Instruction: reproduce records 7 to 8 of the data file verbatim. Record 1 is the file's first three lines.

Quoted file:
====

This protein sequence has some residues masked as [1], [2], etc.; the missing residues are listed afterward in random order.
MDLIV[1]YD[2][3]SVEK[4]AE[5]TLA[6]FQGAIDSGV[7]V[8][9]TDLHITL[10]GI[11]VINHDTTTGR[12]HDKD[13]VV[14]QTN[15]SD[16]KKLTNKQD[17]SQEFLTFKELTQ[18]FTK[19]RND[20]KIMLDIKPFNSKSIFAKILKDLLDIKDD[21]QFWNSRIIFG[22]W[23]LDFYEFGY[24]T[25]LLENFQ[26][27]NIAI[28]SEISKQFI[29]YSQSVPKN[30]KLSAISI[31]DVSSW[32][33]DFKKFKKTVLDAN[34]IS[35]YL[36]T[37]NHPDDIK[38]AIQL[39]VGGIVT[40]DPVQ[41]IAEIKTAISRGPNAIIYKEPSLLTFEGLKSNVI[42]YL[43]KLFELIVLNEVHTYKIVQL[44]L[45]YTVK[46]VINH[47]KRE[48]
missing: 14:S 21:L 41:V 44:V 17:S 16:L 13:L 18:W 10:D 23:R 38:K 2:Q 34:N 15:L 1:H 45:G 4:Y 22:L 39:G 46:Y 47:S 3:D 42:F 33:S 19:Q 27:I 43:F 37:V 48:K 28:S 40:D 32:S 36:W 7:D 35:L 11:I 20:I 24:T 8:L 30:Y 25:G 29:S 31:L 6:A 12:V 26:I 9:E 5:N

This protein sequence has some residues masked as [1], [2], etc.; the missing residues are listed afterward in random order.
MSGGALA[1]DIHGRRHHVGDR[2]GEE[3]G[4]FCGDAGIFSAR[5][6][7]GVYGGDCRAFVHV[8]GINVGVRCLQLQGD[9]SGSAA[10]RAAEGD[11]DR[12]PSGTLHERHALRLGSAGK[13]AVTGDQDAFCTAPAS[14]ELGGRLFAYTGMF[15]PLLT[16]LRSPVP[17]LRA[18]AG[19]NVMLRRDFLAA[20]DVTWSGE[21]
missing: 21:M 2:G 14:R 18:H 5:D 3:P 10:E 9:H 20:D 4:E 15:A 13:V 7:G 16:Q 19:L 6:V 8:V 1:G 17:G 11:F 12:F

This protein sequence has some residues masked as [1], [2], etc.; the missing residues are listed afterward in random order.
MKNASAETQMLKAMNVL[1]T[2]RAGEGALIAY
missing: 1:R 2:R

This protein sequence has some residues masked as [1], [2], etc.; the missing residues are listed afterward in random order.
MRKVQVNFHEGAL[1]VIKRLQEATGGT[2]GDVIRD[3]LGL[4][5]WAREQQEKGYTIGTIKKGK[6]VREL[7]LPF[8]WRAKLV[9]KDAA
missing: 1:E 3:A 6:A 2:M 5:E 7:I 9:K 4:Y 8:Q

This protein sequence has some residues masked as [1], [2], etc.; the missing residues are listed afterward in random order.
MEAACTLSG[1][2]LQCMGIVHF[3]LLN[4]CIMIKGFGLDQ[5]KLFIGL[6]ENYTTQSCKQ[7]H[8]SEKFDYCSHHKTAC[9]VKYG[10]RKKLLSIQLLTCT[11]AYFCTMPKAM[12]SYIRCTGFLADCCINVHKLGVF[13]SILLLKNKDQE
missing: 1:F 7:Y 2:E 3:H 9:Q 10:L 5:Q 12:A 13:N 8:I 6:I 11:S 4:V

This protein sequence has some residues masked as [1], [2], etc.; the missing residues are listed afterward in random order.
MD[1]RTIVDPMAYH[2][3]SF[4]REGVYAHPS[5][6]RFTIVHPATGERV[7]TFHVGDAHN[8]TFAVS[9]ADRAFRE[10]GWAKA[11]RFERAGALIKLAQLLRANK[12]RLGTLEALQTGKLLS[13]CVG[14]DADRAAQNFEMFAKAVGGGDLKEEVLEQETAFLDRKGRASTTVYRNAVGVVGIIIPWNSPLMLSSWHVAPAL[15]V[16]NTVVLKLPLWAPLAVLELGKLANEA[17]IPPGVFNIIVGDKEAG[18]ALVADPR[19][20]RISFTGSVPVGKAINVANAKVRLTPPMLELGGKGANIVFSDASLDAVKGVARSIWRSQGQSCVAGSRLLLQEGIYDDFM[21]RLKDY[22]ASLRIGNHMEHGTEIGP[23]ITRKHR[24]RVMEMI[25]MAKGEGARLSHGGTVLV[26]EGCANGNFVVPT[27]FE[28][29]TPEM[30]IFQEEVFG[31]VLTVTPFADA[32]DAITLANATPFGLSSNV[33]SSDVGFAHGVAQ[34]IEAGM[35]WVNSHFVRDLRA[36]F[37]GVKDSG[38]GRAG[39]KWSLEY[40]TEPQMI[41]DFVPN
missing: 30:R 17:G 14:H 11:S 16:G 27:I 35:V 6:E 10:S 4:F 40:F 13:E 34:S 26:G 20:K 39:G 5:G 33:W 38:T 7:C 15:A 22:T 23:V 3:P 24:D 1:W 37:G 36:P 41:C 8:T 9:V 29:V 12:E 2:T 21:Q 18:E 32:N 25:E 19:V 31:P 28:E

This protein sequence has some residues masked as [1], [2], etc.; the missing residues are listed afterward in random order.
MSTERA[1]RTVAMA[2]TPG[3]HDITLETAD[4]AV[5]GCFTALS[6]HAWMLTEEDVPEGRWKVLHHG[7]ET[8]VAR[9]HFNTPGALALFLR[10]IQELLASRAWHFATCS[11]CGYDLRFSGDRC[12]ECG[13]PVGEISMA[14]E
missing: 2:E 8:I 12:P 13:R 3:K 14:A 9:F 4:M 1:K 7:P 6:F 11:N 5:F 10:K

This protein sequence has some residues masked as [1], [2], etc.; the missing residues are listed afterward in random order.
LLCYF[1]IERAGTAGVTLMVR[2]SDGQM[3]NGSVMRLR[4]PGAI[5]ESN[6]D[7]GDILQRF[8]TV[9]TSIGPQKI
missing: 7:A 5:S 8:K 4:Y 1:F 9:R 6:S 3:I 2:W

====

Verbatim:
This protein sequence has some residues masked as [1], [2], etc.; the missing residues are listed afterward in random order.
MSTERA[1]RTVAMA[2]TPG[3]HDITLETAD[4]AV[5]GCFTALS[6]HAWMLTEEDVPEGRWKVLHHG[7]ET[8]VAR[9]HFNTPGALALFLR[10]IQELLASRAWHFATCS[11]CGYDLRFSGDRC[12]ECG[13]PVGEISMA[14]E
missing: 2:E 8:I 12:P 13:R 3:K 14:A 9:F 4:M 1:K 7:P 6:F 11:N 5:F 10:K

This protein sequence has some residues masked as [1], [2], etc.; the missing residues are listed afterward in random order.
LLCYF[1]IERAGTAGVTLMVR[2]SDGQM[3]NGSVMRLR[4]PGAI[5]ESN[6]D[7]GDILQRF[8]TV[9]TSIGPQKI
missing: 7:A 5:S 8:K 4:Y 1:F 9:R 6:S 3:I 2:W